• Philipp

    Our son is 8 months old now and it is great to hear from other fellow cyclist-dads out there. i am not competitive, but used to get my 8000ks / year in during university and experienced the first significant drop in cycling when I started working. Now with the little one on board, i just now reached 1000ks this year. Bummer. But like everybody before said, cycling is not everything anymore.

  • Robert Merkel

    Oh great, let’s have our own version of the mummy wars :)

    Thanks Nathan for sharing. I’ve enjoyed the other perspectives that people have brought to the comments.

    I’ve just completed my first block of a few road races, after eighteen months off after the birth of our first child. While I didn’t blow everyone away, my form was roughly comparable to what it was before I stopped. So it’s certainly possible to combine having a toddler, actually participating in their upbringing, not get sacked from a full-time job, and training enough to be modestly competitive – and, more importantly, to enjoy being a strong cyclist.

    That said, it ain’t easy.

    Two five hour disappearances to ride each weekend simply isn’t feasible any more. My partner – very reasonably – expects to have some time to relax and do things on the weekend herself, and that means that disappearing for the entirety of Saturday and Sunday morning isn’t on. Furthermore, when you get home, you’re going to have to look after the munchkin, rather than collapse on the couch.

    Weekdays, it’s either the trainer or commuting if you live within cycling range of work, which I don’t. So, as Nathan says, a high-end trainer and a Zwift subscription is about the only way to keep both your fitness and your sanity. And unless you live right next to a convenient hill, if high intensity is your goal, a trainer session is often a much more efficient way to get it than the road. So if you want to be race fit, a lot of your time is on the trainer.

    And while structured training is great, in theory, the combination of the munchkin and work makes that pretty difficult sometimes. You might have a set of intervals planned, but the only interval you end up doing is the interval between bouts going in and giving your kid a cuddle in the vain hope that this might persuade them that sleep is a good idea. And before anyone romanticises that precious time with your kid, when your kid has been crying for two hours all the friggin magic has well and truly gone and all you want is the little blighter to JUST SHUT THE HELL UP so you can get some sleep. Oh, yeah, you were planning a training session? Congratulations, it’s midnight. Knock yourself out…but remember, work needs you there tomorrow, bright and early.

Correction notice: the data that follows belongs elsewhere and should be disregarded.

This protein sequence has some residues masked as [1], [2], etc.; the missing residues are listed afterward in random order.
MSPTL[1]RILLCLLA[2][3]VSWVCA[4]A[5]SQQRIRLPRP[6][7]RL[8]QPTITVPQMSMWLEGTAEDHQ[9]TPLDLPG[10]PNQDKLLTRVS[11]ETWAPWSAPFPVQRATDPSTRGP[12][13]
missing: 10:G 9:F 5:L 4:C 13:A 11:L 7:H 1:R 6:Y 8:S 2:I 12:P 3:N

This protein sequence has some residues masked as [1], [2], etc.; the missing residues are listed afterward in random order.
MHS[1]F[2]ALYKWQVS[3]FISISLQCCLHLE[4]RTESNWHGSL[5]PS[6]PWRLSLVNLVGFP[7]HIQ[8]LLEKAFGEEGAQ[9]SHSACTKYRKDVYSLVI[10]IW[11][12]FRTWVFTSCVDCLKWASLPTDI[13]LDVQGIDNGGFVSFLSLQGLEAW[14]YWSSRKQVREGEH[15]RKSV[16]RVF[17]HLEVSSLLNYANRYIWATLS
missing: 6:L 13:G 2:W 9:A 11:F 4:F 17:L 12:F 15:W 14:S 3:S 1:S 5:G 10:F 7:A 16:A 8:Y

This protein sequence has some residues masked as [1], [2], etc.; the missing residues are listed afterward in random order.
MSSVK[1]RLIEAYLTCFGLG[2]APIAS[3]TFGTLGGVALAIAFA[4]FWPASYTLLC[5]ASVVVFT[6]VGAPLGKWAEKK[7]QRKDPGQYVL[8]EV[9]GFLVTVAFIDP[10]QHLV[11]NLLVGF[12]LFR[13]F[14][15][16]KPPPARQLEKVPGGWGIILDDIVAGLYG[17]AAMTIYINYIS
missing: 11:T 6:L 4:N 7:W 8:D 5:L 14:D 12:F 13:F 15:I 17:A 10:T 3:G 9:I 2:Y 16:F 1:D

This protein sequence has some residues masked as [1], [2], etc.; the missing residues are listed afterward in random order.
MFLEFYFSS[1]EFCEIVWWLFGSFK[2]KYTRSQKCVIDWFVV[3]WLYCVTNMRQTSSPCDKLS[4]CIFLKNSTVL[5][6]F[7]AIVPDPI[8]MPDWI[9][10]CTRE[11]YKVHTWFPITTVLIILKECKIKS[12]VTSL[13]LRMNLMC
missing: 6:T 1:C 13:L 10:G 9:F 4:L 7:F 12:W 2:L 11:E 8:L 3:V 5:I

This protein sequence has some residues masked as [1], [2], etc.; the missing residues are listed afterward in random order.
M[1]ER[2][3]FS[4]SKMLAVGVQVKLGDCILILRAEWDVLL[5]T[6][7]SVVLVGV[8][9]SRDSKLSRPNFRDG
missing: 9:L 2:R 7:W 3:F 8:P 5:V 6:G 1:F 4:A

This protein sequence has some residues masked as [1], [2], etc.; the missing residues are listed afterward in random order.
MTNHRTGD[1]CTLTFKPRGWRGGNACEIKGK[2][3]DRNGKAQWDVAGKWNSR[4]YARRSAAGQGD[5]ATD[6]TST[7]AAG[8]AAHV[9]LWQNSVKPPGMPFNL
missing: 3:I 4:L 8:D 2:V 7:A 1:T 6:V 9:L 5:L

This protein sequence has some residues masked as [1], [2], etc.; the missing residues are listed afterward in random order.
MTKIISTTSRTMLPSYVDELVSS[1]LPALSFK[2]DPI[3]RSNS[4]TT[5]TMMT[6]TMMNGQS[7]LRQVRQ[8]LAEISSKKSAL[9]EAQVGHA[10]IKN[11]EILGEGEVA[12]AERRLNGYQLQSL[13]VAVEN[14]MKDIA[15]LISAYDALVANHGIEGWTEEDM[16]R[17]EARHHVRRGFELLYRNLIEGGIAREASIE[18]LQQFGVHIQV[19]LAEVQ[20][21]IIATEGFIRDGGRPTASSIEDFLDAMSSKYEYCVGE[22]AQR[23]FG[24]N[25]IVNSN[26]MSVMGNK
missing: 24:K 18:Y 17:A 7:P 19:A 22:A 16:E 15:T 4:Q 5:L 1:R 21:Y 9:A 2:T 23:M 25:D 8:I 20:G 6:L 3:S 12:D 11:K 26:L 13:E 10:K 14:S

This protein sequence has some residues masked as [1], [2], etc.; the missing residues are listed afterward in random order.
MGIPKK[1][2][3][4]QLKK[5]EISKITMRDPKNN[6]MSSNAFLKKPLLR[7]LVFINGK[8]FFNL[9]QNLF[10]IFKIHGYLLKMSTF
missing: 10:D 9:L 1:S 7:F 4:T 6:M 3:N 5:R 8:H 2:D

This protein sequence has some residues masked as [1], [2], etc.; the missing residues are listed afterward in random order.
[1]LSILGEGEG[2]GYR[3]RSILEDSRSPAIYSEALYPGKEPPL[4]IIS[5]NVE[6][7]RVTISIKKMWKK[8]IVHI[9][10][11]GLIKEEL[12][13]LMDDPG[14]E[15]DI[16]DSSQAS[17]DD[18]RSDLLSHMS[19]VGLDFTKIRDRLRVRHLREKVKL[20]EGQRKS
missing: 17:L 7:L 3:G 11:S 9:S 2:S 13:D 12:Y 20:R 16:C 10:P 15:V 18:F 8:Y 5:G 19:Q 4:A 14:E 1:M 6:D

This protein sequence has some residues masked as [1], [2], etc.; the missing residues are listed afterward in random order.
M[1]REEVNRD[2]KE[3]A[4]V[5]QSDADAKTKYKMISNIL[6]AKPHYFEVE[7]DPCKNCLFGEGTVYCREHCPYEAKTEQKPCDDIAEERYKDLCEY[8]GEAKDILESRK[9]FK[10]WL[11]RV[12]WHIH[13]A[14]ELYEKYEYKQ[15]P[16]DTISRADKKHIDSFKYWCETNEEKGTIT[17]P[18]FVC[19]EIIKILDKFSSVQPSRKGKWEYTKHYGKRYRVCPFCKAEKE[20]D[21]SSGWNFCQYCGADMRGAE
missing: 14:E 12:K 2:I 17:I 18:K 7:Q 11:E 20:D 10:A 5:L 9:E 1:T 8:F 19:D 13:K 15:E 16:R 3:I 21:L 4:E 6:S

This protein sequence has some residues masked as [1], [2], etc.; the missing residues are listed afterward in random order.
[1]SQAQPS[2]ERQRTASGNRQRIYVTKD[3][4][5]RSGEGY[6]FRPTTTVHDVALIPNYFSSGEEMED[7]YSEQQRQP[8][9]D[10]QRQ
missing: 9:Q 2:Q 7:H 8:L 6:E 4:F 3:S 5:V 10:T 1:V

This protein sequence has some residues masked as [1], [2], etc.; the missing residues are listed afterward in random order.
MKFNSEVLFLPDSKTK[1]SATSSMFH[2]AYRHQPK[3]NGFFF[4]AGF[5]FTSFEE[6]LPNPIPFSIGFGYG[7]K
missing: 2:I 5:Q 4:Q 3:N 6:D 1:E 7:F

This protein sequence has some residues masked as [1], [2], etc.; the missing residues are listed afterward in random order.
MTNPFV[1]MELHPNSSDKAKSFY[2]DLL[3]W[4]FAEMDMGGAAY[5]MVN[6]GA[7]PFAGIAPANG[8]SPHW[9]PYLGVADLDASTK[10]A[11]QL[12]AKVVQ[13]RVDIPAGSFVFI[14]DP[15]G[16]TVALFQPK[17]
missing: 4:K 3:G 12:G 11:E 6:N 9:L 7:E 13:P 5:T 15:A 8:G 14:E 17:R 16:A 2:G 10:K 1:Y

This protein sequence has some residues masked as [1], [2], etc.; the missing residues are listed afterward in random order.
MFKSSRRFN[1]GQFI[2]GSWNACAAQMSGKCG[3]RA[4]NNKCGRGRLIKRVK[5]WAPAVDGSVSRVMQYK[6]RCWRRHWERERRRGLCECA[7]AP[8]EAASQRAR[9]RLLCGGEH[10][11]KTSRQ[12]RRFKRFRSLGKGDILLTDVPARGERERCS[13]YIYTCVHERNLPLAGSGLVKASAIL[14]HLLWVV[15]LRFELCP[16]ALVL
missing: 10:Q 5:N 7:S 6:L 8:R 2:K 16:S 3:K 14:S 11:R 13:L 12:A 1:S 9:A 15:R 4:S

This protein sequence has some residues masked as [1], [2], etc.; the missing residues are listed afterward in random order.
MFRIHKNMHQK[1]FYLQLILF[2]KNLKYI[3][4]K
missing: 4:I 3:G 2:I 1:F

And then there are the illnesses. The kid will get coughs, and sneezes, and raashes. And gastro. And you will get coughs, and sneezes, and rashes, and gastro. And your partner willl get coughs, and sneezes, and rashes, and gastro. Sometimes, all of you will get all of these things at once. Just one of them is enough to prevent you getting anywhere near the trainer, let alone the bike.

    On the bright side, the time you do get on the bike (or even on the trainer) is something you do appreciate a lot more. And I’m pretty sure the break makes me a better parent. Yes, I want to spend time with the munchkin (and my partner, something else that’s easy to neglect post-baby), but both my partner and I both need some time to do things other than work and wipe snot off a wriggling toddler.